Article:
Number of infections from tick bites increasing

English13. January 2015

An  international  conference  on  vector-­borne  diseases  is  to  be  staged  by  the  Nordic  organisation NorVect  on  30-­31  May  2015  with  support  from  Norway’s  Kavli  Trust. 

FlåttThe  aim  of  the  programme  is  to  present  and  shed  light  on  new  knowledge  about  such   infections,  and  to  contribute  to  dialogue  and  expertise  enhancement  in  a  very  multi-faceted   and  important  field.

A  number  of  international  physicians  and  researchers  will  give  papers  on  vector-­borne   diseases.  The  focus  will  not  be  confined  to  borreliosis  (Lyme  disease),  but  cover  the  10  or  so   infections  which  can  be  incurred  from  a  single  tick  bite. Particular  attention  will  be  paid  to  diagnosis  and  treatment  of  patients  who  have  become   chronically  ill  after  being  bitten  by  a  tick.

Although  the  programme  will  be  targeted  at  researchers  and  physicians  in  the  relevant   disciplines,  anyone  interested  in  learning  more  about  vector-­borne  infections  will  be  welcome   to  attend.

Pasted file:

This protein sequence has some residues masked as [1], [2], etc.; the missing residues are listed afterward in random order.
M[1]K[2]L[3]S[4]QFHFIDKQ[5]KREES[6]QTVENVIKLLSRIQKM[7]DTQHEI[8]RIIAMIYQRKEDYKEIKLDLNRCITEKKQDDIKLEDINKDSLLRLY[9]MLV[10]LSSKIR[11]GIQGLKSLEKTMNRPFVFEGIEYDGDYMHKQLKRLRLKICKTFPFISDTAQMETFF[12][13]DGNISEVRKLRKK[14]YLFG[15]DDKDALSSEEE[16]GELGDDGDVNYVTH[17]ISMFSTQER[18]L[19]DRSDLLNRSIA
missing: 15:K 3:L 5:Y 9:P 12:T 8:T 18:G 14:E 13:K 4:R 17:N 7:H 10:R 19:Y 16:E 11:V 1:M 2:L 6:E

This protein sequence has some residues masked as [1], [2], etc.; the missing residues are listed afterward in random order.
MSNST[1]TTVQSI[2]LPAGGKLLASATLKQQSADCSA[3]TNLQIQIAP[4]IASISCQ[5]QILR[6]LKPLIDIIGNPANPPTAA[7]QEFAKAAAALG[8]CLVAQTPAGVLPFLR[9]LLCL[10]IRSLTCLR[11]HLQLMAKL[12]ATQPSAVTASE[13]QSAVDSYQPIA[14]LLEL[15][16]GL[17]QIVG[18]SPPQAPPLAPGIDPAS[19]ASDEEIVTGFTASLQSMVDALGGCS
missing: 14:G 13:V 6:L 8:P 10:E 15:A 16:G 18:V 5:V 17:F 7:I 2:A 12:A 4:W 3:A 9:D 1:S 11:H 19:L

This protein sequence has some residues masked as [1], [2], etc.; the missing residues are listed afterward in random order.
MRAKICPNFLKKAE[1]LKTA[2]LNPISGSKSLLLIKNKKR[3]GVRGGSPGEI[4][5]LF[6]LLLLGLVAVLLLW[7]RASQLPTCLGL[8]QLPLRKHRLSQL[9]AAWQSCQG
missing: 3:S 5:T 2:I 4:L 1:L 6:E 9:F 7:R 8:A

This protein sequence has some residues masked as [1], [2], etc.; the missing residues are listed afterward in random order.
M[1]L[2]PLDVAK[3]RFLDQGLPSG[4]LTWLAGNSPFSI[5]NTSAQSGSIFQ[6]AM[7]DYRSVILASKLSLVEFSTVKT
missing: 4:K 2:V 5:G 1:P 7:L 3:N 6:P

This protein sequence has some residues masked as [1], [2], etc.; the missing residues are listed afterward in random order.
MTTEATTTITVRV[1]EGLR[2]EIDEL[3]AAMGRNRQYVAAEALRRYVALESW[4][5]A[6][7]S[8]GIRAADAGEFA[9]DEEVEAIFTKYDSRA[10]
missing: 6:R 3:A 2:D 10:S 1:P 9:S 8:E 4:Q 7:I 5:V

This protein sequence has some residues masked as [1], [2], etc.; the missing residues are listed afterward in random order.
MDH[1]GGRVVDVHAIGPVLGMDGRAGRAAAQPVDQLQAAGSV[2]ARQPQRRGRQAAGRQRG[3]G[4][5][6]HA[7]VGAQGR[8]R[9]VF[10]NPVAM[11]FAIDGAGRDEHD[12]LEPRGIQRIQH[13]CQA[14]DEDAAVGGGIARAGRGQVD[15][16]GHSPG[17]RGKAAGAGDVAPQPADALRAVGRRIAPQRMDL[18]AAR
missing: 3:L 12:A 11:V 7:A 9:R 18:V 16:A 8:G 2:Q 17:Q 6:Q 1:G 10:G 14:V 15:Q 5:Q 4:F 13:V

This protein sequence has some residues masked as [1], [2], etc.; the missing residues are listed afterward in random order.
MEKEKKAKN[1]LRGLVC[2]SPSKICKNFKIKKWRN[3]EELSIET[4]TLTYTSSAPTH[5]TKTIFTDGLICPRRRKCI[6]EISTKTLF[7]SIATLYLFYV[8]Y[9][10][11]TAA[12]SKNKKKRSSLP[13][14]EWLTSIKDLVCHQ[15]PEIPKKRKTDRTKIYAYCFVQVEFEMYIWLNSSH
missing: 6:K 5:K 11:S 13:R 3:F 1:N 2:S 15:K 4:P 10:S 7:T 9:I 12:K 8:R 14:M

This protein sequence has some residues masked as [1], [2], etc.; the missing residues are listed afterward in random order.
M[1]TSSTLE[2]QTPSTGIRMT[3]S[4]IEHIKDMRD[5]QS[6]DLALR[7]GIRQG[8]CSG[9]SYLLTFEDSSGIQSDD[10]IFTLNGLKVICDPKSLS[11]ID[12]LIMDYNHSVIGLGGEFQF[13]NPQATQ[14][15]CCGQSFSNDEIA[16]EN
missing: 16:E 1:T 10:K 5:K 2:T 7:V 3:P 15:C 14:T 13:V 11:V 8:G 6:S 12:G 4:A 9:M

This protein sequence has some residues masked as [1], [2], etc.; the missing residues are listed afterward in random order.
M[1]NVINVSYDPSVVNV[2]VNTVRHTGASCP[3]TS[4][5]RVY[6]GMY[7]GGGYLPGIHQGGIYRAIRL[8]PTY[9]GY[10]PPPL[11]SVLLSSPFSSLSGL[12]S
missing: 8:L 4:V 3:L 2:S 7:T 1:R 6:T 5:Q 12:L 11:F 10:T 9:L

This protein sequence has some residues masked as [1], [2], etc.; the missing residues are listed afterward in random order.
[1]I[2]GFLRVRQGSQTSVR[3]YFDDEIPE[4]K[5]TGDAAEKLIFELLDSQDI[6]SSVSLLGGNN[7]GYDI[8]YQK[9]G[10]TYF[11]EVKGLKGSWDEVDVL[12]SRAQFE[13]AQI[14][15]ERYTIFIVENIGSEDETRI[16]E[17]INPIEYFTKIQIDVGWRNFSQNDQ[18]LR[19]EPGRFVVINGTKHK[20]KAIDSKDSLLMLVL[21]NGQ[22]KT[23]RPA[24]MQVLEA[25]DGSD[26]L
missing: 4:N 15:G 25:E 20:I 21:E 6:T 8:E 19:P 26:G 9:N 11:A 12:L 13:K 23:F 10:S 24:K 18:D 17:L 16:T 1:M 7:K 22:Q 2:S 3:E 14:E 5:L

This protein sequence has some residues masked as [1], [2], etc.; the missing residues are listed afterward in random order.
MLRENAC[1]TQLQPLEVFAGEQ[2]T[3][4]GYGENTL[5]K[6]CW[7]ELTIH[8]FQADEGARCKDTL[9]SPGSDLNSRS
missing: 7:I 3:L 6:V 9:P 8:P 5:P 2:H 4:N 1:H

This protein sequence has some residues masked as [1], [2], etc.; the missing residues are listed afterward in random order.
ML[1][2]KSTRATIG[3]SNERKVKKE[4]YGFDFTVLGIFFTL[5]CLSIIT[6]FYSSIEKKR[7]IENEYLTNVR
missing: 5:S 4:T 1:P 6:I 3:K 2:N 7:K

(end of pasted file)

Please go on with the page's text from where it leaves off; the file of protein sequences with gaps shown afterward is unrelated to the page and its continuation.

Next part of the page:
To  learn  more  about  NorVect  and  the  conference:  www.norvect.no

The  Kavli  Trust  supports  research  which  prevents  and  combats  serious  illnesses.  It  gives   particular  backing  to  work  on  dementia  and  chronic  fatigue  syndrome  (ME),  and  is  happy  to   help  with  early-phase  financing. 

NorVect  is  a  Nordic  interest  group  dedicated  to  building   and  sharing  vital  knowledge  about  vector-­‐borne  diseases,   such  as  borreliosis  and  other  coinfections,  across  disciplines  and  national  borders.  It  has  been  founded  and   is  run  by patient  advocates.  The  programme  committee   for  the  2015  conference  includes  several  professors  and   physicians  from the  University  of  Oslo  (UiO)  and  the   Norwegian  Veterinary  Institute.   

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